Much like dissonance and variation, the use of tension wasn’t really used by KISS before Lick It Up. For the most part songs were straight-forward and even though Paul eventually started writing some very nice pre-choruses which drew the listener to the chorus, he didn’t use tension to achieve that effect. No, that was something that Vinnie brought to the table. As an example, it’s there in the pre-chorus to ”And On The 8th Day”. The guitar plays a simple E5-F5-G5-Gsus2 (0:57) but underneath that the bass actually plays a low E under the first three of those chords. When the bass finally hits the G root of the Gsus2 (at 1:00) the release of tension is palpable.
And that brings us back to ”Not For The Inncocent”. The better part of the pre-chorus is lifted straight from the demo version but where the demo connects the pre-chorus to the chorus with a G-F#-F figure that hints nicely at the upcoming (demo) chorus riff, the studio version adds some tension. The way Vinnie does that is by going to the V chord but instead of resolving it to the Im right away, he adds a flattened ninth, releases it back to the V chord, adds the flattened ninth again… You get the point. In the end the pre-chorus leads to the chorus not via a V-Im as the listener might expect but (eventually) through V-bVII-Im.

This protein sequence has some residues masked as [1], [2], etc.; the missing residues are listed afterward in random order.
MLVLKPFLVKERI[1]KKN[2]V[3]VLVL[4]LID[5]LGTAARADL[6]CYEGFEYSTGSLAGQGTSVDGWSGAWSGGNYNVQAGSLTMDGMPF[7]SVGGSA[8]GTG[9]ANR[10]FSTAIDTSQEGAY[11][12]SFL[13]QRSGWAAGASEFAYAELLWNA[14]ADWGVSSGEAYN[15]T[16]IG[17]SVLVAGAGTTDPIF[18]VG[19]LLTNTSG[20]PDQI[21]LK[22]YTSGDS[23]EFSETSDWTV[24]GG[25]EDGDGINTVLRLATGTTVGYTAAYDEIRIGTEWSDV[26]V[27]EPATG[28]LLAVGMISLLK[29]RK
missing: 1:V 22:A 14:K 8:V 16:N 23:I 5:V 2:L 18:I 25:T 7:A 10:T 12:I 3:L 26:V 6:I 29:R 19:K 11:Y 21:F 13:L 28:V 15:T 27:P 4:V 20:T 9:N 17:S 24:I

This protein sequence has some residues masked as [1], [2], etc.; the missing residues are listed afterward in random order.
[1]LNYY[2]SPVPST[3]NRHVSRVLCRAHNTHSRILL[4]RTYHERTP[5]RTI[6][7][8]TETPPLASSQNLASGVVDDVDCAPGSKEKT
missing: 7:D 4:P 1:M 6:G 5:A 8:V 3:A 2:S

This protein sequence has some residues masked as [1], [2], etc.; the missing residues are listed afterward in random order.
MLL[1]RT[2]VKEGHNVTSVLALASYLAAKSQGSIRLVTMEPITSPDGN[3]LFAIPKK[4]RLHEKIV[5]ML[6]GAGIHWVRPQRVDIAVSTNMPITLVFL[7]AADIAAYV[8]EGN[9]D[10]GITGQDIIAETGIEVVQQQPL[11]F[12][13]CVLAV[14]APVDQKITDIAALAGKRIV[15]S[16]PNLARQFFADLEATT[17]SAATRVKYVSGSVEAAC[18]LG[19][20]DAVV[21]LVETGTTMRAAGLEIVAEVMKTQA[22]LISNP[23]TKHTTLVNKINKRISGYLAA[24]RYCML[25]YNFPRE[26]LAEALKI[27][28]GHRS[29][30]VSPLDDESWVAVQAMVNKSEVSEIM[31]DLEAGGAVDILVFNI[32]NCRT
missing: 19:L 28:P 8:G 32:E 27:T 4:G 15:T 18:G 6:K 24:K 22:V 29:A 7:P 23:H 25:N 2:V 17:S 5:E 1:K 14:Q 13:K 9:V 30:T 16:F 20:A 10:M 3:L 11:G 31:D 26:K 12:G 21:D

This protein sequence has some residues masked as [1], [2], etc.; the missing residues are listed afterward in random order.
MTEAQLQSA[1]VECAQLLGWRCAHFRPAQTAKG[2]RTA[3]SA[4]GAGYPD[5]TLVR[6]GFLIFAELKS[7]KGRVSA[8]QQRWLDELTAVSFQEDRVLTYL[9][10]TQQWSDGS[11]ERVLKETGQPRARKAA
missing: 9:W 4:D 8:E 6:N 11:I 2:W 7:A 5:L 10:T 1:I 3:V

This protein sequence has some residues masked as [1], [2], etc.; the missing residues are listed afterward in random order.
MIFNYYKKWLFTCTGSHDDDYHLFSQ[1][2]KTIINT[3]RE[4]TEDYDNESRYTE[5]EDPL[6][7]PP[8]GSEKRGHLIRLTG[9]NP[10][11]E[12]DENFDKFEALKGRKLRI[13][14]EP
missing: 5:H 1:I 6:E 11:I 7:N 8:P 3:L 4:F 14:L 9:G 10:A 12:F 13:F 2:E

For some reason, Vinnie seemed to bring out this side of his writing only when he worked with KISS. The Vinnie Vincent Invasion albums have nary any dissonance and there’s very little variation of the type I’ve written about here. No, he only brought out that side of himself again when he wrote with Gene and Paul again for Revenge. Personally I think that Vinnie really brought his ‘A’ game to KISS and that Lick It Up—an outlier though it may be—is a better album because of it.